Blog / 2013 / Using Portraits to Humanize

August 12, 2013

Recently, I came across the work of Tatyana Fazlalizadeh and specifically her Stop Telling Women to Smile.

Tatyana Fazlalizadeh’s Stop Telling Women to Smile
Tatyana Fazlalizadeh’s Stop Telling Women to Smile

This project uses street art to respond to the harassment that women regularly face in that same venue. Fazlalizadeh has created posters featuring portraits of women who’ve been targeted in this way along with text which explains why it’s not okay to approach women like this. The posters say things like “women are not outside for your entertainment” and “my name is not baby,” and the artist puts these works where she has experienced harassment herself while also encouraging others to do the same.

The idea behind the work and the execution of Stop Telling Women to Smile are both powerful. And, as a conceptual portraitist myself, I’m intrigued by Fazlalizadeh’s choice to use real faces in her campaign to educate. There’s a special vulnerability to actual portraits as opposed to the blandness of more generalized figurative work. The subjects of Stop Telling Women to Smile lend the project their authenticity. They say: “yes, this happens to me, and I am a person with feelings and a life.”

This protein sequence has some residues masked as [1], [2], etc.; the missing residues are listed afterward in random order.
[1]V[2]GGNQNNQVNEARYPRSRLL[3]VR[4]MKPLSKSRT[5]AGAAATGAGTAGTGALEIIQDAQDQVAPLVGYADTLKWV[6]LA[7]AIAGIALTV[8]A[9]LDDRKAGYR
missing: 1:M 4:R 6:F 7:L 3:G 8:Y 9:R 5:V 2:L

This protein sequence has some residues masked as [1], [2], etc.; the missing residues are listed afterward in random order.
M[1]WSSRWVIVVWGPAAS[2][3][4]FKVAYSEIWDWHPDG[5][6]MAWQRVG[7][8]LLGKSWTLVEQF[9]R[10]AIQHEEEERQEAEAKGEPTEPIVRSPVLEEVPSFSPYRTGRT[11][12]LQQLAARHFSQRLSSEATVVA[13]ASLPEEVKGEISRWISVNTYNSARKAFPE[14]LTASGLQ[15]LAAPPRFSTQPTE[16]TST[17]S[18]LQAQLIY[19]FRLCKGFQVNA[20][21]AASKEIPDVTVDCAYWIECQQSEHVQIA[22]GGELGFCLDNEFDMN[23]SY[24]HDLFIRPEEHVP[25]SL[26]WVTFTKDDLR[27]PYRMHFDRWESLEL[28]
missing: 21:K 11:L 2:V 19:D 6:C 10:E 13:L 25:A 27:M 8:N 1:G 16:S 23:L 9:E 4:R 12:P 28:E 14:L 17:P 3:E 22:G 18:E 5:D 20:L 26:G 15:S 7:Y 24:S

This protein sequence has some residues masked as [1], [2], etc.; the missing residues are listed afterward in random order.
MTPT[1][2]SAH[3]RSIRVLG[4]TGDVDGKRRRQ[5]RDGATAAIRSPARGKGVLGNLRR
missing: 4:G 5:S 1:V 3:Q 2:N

Tatyana Fazlalizadeh’s Stop Telling Women to Smile
Tatyana Fazlalizadeh’s Stop Telling Women to Smile

Of course, street art invites discourse in a way that art in other contexts often does not. I was especially struck by the exchange which took place on the poster pictured above—more close-up pictures of the text are here on the project’s blog. The conversation is as illuminating as it is frustrating.


May 30, 2018

I ended up including Fazlalizadeh’s art in a talk about freeing your art and yourself from copyright.

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